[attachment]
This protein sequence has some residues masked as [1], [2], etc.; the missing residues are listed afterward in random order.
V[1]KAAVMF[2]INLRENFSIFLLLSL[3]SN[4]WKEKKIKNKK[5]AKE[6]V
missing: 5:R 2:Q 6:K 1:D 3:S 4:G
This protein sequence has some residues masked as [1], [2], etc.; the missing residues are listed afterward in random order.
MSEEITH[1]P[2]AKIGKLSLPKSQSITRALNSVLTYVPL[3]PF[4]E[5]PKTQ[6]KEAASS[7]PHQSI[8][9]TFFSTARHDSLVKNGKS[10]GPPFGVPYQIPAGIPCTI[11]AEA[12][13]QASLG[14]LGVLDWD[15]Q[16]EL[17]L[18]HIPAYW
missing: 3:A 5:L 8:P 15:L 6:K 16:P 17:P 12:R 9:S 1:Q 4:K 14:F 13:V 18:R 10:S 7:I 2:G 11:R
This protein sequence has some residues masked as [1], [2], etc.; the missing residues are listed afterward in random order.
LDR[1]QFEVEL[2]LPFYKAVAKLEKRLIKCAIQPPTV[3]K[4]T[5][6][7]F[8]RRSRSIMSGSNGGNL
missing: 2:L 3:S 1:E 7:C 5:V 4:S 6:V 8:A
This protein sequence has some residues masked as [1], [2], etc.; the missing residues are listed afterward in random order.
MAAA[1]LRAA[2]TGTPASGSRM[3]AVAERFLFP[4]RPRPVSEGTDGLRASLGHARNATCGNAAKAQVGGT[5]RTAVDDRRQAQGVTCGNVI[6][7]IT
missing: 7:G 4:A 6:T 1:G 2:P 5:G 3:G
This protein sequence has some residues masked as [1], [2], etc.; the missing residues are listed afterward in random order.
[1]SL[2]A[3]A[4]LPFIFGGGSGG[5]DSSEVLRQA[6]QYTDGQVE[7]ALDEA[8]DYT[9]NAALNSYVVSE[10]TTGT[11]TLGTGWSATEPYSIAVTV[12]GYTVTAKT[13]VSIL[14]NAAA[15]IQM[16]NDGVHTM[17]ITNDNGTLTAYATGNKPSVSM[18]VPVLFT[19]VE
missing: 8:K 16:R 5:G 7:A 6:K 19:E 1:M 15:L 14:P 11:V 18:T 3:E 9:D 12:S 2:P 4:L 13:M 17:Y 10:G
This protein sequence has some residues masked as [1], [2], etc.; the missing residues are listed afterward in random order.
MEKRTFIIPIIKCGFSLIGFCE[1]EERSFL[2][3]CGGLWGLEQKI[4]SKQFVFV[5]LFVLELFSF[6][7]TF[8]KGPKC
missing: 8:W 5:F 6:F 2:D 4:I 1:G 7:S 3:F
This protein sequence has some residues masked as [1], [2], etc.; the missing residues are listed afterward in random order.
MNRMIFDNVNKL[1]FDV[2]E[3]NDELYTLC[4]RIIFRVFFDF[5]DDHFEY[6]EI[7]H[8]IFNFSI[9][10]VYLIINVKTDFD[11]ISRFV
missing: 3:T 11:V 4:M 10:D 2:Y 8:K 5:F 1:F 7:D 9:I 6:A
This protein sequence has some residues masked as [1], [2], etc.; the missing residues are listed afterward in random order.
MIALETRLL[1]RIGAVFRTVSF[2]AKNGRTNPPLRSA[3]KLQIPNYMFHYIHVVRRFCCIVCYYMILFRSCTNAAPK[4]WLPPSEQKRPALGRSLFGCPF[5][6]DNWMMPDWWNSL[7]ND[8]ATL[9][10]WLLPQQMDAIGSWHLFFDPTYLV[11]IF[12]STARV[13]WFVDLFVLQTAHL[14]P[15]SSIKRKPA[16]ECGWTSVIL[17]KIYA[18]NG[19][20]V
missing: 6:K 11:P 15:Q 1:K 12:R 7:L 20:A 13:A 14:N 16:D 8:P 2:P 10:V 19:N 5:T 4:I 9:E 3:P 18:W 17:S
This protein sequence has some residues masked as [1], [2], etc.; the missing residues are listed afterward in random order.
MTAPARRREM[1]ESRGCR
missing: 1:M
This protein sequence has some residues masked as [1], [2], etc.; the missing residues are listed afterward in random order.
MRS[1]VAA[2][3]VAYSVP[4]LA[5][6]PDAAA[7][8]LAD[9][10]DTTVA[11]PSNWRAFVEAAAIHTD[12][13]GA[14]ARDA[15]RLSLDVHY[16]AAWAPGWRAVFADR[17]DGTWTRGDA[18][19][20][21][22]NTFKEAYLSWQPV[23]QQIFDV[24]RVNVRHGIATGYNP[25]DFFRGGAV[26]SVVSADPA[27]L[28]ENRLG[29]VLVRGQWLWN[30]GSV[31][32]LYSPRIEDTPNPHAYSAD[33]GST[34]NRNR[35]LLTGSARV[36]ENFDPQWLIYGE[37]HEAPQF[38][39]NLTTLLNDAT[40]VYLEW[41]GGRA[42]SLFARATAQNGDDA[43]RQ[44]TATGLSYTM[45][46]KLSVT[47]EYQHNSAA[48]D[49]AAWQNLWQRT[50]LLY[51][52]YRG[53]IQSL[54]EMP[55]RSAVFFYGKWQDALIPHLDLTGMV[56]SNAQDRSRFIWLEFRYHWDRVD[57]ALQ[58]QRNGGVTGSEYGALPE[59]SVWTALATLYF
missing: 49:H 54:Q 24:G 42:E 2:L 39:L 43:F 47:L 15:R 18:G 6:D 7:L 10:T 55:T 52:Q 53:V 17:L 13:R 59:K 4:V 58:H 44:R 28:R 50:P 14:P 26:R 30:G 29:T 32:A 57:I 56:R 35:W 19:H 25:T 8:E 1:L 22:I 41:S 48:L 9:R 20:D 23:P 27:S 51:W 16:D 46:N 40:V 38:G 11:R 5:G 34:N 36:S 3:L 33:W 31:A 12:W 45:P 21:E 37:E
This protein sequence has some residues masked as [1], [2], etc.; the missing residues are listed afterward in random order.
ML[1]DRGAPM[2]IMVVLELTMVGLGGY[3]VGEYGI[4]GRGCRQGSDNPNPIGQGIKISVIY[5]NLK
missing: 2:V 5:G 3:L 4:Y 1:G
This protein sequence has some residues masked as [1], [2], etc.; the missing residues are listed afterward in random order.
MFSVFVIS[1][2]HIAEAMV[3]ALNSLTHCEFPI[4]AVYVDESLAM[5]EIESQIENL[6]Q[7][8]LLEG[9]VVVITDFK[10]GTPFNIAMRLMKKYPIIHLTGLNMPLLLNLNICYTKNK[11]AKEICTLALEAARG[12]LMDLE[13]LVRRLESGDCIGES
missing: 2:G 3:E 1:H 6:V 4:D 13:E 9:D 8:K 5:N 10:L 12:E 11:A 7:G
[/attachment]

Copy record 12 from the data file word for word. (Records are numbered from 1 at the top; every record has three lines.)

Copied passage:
This protein sequence has some residues masked as [1], [2], etc.; the missing residues are listed afterward in random order.
MFSVFVIS[1][2]HIAEAMV[3]ALNSLTHCEFPI[4]AVYVDESLAM[5]EIESQIENL[6]Q[7][8]LLEG[9]VVVITDFK[10]GTPFNIAMRLMKKYPIIHLTGLNMPLLLNLNICYTKNK[11]AKEICTLALEAARG[12]LMDLE[13]LVRRLESGDCIGES
missing: 2:G 3:E 1:H 6:V 4:D 13:E 9:D 8:K 5:N 10:L 12:E 11:A 7:G